Clin Otolaryngol, 34 (2009), pp. 349-357
P. Jault, T. Leclerc, S. Jennes, et al.
Efficacy and tolerability of a cocktail of bacteriophages to treat burn wounds infected by Pseudomonas aeruginosa (PhagoBurn): a randomised, controlled, double-blind phase 1/2 trial.
Lancet Infect Dis, 19 (2019), pp. 35-45
E. Tacconelli, E. Carrara, A. Savoldi, et al.
Discovery, research, and development of new antibiotics: the WHO priority list of antibiotic-resistant bacteria and tuberculosis.
Lancet Infect Dis, 18 (2018), pp. 318-327
A. Kęsik-Szeloch, Z. Drulis-Kawa, B. Weber-Dąbrowska, et al.
Characterising the biology of novel lytic bacteriophages infecting multidrug resistant Klebsiella pneumoniae.
B. Maciejewska, T. Olszak, Z. Drulis-Kawa.
Applications of bacteriophages versus phage enzymes to combat and cure bacterial infections: an ambitious and also a realistic application?.
Appl Microbiol Biotechnol, 102 (2018), pp. 2563-2581
O.A. Taha, P.L. Connerton, I.F. Connerton, A. El-Shibiny.
Bacteriophage ZCKP1: a potential treatment for Klebsiella pneumoniae isolated from diabetic foot patients.
Front Microbiol, 9 (2018), pp. 2127
M. Corbellino, N. Kieffer, M. Kutateladze, et al.
Eradication of a multi-drug resistant, carbapenemase-producing Klebsiella pneumoniae isolate following oral and intra-rectal therapy with a custom-made, lytic bacteriophage preparation.
Clin Infect Dis, (2019),
S. Kumari, K. Harjai, S. Chhibber.
Evidence to support the therapeutic potential of bacteriophage Kpn5 in burn wound infection caused by Klebsiella pneumoniae in BALB/c mice.
J Microbiol Biotechnol, 20 (2010), pp. 935-941
L.K. Chen, Y.L. Liu, A. Hu, et al.
Potential of bacteriophage ΦAB2 as an environmental biocontrol agent for the control of multidrug-resistant Acinetobacter baumannii.
BMC Microbiol, 13 (2013), pp. 154
M.H. Narasimhaiah, J.Y. Asrani, S.M. Palaniswamy, et al.
Therapeutic potential of Staphylococcal bacteriophages for nasal decolonization of Staphylococcus aureus in mice.
Adv Microbiol, 3 (2013), pp. 52-60
S. Chhibber, P. Gupta, S. Kaur.
Bacteriophage as effective decolonising agent for elimination of MRSA from anterior nares of BALB/c mice.
BMC Microbiol, 14 (2014), pp. 212
M. D’Accolti, I. Soffritti, M. Piffanelli, M. Bisi, S. Mazzacane, E. Caselli.
Efficient removal of hospital pathogens from hard surfaces by a combined use of bacteriophages and probiotics: potential as sanitizing agents.
Infect Drug Resist, 11 (2018), pp. 1015-1026
Y.H. Ho, C.C. Tseng, L.S. Wang, et al.
Application of bacteriophage-containing aerosol against nosocomial transmission of carbapenem-resistant acinetobacter baumannii in an intensive care unit.
PLOS ONE, 11 (2016), pp. e0168380
J.P. Pirnay, B.G. Blasdel, L. Bretaudeau, et al.
Quality and safety requirements for sustainable phage therapy products.
Pharm Res, 32 (2015), pp. 2173-2179
E. Pelfrene, E. Willebrand, A. Cavaleiro Sanches, et al.
Bacteriophage therapy: a regulatory perspective.
J Antimicrob Chemother, 71 (2016), pp. 2071-2074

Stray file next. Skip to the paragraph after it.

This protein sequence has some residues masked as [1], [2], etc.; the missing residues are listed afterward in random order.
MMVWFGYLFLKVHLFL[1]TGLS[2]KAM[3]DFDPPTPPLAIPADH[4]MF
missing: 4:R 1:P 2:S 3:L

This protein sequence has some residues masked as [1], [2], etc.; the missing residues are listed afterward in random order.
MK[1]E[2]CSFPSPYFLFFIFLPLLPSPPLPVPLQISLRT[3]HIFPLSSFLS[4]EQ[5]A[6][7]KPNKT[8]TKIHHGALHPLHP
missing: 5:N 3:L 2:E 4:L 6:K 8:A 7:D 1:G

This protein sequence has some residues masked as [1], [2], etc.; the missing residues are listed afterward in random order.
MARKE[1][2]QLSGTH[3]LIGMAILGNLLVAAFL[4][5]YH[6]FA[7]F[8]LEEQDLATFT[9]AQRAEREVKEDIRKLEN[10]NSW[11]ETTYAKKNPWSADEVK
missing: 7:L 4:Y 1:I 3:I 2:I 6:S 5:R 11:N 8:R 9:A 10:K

F. Kamal, J.J. Dennis.
Burkholderia cepacia complex Phage-Antibiotic Synergy (PAS): antibiotics stimulate lytic phage activity.
Appl Environ Microbiol, 81 (2015), pp. 1132-1138
V. Verma, K. Harjai, S. Chhibber.
Characterization of a T7-like lytic bacteriophage of Klebsiella pneumoniae B5055: a potential therapeutic agent.
Curr Microbiol, 59 (2009), pp. 274-281
B.K. Chan, M. Sistrom, J.E. Wertz, et al.
Phage selection restores antibiotic sensitivity in MDR Pseudomonas aeruginosa.
Sci Rep, 6 (2016), pp. 26717
G.M.F. Almeida, L.R. Sundberg.
The forgotten tale of Brazilian phage therapy [published online ahead of print, 2020 Mar 23].
Lancet Infect Dis, (2020),
E.M. Burbano-Rosero, M. Ueda-Ito, J.J. Kisielius, et al.
Diversity of somatic coliphages in coastal regions with different levels of anthropogenic activity in São Paulo State, Brazil.
Appl Environ Microbiol, 77 (2011), pp. 4208-4216
L. Fiorentin, N.D. Vieira, J.W. Barioni.
Use of lytic bacteriophages to reduce Salmonella enteritidis in experimentally contaminated chicken cuts.
Rev Bras Cienc Avic, 7 (2005), pp. 255-260
H.M. Hungaro, R.C. Mendonça, D.M.l Gouvêa, et al.
Use of bacteriophages to reduce Salmonella in chicken skin in comparison with chemical agents.
Food Res Int, 52 (2013), pp. 75-81
M.E. Lopez, L.S. Batalha, P.M. Vidigal, et al.
Genome sequence of the enterohemorrhagic Escherichia coli bacteriophage UFV-AREG1.
Genome Announc, 4 (2016), pp. e00412-e416
C.C. Zanetti, R.C. Mingrone, J.J. Kisielius, et al.
Characterization of bacteriophages infecting clinical isolates of Pseudomonas aeruginosa stored in a culture collection.
Braz J Med Biol Res, 46 (2013), pp. 689-695
A.C.C. Melo, A. da Mata Gomes, F.L. Melo, et al.
Characterization of a bacteriophage with broad host range against strains of Pseudomonas aeruginosa isolated from domestic animals.
BMC Microbiol, 19 (2019), pp. 134
N. Principi, E. Silvestri, S. Esposito.
Advantages and limitations of bacteriophages for the treatment of bacterial infections.
Front Pharma col, 10 (2019), pp. 513
Copyright © 2020. Sociedade Brasileira de Infectologia
The Brazilian Journal of Infectious Diseases

Subscribe to our newsletter

Article options